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Transferrin is a protein that binds iron and transports it to where it’s needed. When there is enough transferrin, your body can effectively use the iron you get from the diet. Iron availability dictates transferrin production, but transferrin levels are also influenced by inflammation, liver, and kidney disease. Keep reading to learn more about high and low transferrin levels and ways to improve them.
What is Transferrin
Transferrin is a protein that binds iron and transports it throughout the body. It is the main iron carrier in the blood. When you have enough transferrin, your body can effectively use the iron you get from your diet [R, R].
Transferrin levels increase with iron deficiency. When iron is low, your body will try to compensate by making more transferrin to increase the availability of iron [R]. On the other hand, transferrin will decrease with iron overload [R, R].
This protein is produced in the liver, so its levels are also associated with your liver health and inflammation in general. Transferrin is a negative acute phase protein. This means that with inflammation and as liver increases the production of inflammation-associated proteins (e.g. CRP, ferritin) it decreases the production of transferrin [R, R].
Transferrin levels can be measured directly with a blood test. Alternatively, they can also be measured indirectly using total iron binding capacity (TIBC).
In healthy people, transferrin levels will normally be between 200 – 370 mg/dL (milligrams per deciliter).
High Transferrin Levels
Causes of High Transferrin Levels
1) Iron Deficiency
2) Birth Control Pills
In a study of 117 women, the women who took birth control pills (oral contraceptives) for at least 2 years had higher transferrin levels than the women who never took them [R].
Ways to Decrease Transferrin Levels
Increase Iron In Your Diet
Eating a diet high in iron can help prevent iron deficiency. Foods that contain a lot of iron include red meat, poultry, and fish [R].
Low Transferrin Levels
Causes of Low Transferrin Levels
1) Iron Overload
To produce protein, the liver needs resources. It needs amino acids that you obtain as dietary protein. When there’s a lack of protein in the diet, your liver can’t produce transferrin effectively [R].
As mentioned above, transferrin is a negative acute phase protein. When the liver increases the production of inflammation-associated proteins (e.g. CRP, ferritin) it decreases the production of transferrin [R, R]. A number of conditions such as infection and cancer can decrease transferrin levels [R].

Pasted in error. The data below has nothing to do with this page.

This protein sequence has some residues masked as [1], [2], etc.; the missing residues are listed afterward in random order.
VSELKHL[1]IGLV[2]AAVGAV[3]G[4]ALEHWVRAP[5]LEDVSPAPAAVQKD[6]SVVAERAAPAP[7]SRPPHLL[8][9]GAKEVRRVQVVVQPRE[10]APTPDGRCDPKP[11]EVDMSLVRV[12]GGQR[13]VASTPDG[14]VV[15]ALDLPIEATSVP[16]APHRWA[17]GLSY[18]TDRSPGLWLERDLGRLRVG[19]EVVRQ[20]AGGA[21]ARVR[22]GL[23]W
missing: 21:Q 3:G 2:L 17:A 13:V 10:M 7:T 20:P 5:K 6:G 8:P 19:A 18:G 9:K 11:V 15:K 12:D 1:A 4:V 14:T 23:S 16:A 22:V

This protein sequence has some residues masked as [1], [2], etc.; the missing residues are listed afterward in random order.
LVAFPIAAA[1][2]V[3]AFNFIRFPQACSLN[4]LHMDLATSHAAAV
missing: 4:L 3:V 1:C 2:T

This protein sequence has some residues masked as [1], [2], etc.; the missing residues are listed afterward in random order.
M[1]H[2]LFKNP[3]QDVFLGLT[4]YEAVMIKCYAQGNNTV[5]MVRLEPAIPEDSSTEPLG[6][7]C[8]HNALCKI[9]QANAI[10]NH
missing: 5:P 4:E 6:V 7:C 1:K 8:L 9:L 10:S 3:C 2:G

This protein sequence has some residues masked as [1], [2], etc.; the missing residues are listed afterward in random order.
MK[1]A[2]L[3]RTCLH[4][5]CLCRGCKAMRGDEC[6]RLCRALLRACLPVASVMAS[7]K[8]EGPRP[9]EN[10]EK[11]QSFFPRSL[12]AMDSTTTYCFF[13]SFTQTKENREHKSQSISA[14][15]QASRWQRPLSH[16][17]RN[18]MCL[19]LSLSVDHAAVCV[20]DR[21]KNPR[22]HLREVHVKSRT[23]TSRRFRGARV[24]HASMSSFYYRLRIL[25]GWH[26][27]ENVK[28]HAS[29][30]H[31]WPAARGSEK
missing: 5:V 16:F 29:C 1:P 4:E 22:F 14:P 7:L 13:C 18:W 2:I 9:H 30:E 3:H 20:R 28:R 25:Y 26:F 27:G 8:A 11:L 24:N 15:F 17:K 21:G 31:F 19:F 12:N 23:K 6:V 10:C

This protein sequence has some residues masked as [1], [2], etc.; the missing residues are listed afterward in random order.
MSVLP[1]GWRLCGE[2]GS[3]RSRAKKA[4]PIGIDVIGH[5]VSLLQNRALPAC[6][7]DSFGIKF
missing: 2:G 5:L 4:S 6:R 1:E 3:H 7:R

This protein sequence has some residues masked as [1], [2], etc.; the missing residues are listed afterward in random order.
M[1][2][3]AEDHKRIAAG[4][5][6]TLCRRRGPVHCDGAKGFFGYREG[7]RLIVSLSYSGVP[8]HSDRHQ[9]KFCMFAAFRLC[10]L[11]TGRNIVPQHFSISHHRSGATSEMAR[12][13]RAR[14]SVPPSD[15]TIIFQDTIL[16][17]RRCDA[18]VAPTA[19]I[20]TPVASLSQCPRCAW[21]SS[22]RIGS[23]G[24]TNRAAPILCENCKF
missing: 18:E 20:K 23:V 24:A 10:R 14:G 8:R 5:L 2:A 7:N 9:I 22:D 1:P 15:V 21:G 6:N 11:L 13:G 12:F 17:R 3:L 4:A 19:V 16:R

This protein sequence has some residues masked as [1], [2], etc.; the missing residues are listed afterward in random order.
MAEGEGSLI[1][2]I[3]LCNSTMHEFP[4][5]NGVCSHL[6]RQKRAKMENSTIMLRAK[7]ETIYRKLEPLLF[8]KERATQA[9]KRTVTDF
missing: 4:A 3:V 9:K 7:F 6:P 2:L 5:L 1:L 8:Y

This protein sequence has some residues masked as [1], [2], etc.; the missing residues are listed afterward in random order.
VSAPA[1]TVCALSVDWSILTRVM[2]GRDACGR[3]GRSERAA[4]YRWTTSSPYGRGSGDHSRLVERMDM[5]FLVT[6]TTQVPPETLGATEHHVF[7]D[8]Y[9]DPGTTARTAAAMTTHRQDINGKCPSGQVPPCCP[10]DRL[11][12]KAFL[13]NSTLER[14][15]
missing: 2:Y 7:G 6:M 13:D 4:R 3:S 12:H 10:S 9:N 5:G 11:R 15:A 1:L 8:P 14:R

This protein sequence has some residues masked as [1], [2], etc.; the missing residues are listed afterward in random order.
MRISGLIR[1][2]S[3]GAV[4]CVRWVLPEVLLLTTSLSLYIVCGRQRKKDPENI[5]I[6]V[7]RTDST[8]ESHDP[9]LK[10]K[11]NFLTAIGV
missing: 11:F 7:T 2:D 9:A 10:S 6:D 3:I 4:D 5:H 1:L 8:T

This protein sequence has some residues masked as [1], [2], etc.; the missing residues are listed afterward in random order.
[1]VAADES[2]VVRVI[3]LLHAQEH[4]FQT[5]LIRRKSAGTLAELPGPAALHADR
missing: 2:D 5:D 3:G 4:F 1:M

In an observational study of 297 people, patients with active inflammatory bowel disease (IBD: both Crohn’s disease and ulcerative colitis) had significantly lower transferrin levels. Increased IBD activity and inflammation severity were associated with lower transferrin levels [R].
Similarly, a study compared 20 patients with chronic periodontitis (gum inflammation) and 20 healthy people. It found that those with chronic gum inflammation had lower transferrin levels. Three months after the inflammation was treated blood transferrin levels increased back to the levels seen in healthy subjects [R].
4) Liver Disease
In liver disease, the liver can’t produce transferrin effectively [R].
This can be caused by impaired liver function, inflammation, or alcohol consumption [R].
5) Kidney Disorders
Nephrotic syndrome is a kidney disorder that causes the body to excrete too much protein in the urine. Transferrin is one of the proteins that gets excreted. That’s why nephrotic syndrome patients may have significant transferrin loss [R, R].
Ways to Increase Transferrin Levels
Address Potential Iron Overload
To increase transferrin, you should make sure that you do not have high iron levels.
If your transferrin is low due to iron overload:
- Avoid foods that are high in iron, such as red meat, fish, and poultry [R].
- Eat more foods that reduce iron absorption such as fiber and phytic acid (from whole grains) and chili [R, R, R]
- Drink more coffee, cocoa, green tea and herbal teas, such as chamomile, lime flower, pennyflower, mint and vervain — all of these decrease iron absorption [R, R, R, R, R, R]
The following supplements may also help reduce iron absorption:
Eat a Well Balanced Diet
Address Any Potential Inflammation
If inflammation is the underlying cause of your low transferrin, it’s important that you work with your doctor on resolving the cause.
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